It’s a site that lets you enter your family tree–and we’re talking more than just straight lines back. It’s got siblings and cousins and in-laws and exes and the whole shebang. Plus when you add people you can invite them to help you add to the family tree. So now it’s no longer a single random relative maintaining the family records, but everybody can pool their resources, collect all the info and keep it going for future generations. It’s free (currently ad supported and will probably later add additional features for a fee) and you can print out or export your tree, so you’re not locked in to their system.
Interesting article on how various businesses make a profit in New York, from publishing to photo copying to a diner to a dollar store. It’d be fun to see a similar story for a small town. (link via kottke.org)
For two and a half years, I worked in the Internet Department of the Billy Graham Evangelistic Association. We were young, tech-savvy folks who could have worked at dotcoms but instead chose to work for an aging evangelist. The job had its share of stress—crashing servers, last-minute changes, and webmaster emails from people who didn’t know how to copy and paste.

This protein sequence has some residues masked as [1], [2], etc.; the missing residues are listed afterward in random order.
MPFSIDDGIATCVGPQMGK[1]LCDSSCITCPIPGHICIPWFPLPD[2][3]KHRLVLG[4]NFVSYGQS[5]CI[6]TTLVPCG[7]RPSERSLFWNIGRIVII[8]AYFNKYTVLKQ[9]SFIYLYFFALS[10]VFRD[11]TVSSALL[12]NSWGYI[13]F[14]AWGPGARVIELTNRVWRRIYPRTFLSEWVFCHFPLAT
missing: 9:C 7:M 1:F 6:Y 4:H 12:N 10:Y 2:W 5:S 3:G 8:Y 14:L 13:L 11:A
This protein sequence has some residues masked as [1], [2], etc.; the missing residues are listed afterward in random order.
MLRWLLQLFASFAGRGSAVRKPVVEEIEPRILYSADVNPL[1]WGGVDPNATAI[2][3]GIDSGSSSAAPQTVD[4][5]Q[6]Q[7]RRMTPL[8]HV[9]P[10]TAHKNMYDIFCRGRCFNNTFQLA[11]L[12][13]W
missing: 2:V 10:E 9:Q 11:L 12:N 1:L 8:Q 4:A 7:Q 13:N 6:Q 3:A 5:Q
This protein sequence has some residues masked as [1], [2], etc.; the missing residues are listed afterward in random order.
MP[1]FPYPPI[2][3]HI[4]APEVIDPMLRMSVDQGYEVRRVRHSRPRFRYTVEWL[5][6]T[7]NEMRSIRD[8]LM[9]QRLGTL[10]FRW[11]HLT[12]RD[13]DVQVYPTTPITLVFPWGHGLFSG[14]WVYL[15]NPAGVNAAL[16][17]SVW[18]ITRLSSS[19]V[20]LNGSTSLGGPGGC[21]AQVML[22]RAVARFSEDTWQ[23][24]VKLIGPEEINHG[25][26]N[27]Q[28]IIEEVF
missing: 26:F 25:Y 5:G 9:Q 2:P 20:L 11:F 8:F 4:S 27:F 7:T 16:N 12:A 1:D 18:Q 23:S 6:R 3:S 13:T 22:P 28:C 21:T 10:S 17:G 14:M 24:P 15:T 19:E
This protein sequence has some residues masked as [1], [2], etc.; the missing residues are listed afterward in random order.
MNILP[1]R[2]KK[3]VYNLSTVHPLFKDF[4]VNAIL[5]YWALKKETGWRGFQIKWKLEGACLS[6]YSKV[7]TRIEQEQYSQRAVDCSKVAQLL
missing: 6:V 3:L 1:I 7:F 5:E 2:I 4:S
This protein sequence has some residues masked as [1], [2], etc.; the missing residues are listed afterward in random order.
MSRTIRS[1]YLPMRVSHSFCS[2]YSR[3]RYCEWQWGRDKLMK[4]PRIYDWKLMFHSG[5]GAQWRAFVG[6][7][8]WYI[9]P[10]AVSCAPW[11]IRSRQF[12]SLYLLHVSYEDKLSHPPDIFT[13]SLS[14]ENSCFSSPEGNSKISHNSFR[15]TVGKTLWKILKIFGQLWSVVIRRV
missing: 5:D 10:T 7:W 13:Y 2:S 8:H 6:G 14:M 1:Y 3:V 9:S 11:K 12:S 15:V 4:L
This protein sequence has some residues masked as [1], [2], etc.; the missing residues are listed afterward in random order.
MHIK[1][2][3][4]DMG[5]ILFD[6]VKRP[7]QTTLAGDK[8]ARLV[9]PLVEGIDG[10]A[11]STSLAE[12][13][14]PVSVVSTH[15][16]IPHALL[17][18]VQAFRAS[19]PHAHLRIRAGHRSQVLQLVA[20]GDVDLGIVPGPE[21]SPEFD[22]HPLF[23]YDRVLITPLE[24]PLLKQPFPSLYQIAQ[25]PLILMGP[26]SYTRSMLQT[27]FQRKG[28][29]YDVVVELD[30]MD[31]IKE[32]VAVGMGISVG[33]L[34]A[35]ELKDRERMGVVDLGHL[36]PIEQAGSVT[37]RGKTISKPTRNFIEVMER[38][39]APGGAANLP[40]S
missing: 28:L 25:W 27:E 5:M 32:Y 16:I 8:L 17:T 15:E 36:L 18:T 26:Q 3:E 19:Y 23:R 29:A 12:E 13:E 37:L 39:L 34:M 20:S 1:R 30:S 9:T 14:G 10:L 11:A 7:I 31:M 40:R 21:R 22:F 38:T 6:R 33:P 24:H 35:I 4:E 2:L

We coped—in part—thanks to humor.
There were the Monday mornings when laughter would spread like the plague through our department. You could almost tell when the latest flash-animated cartoon had been released on HomestarRunner.com and nearly everyone in our department would pause to watch the disgruntled StrongBad answer his latest email in typical mocking style.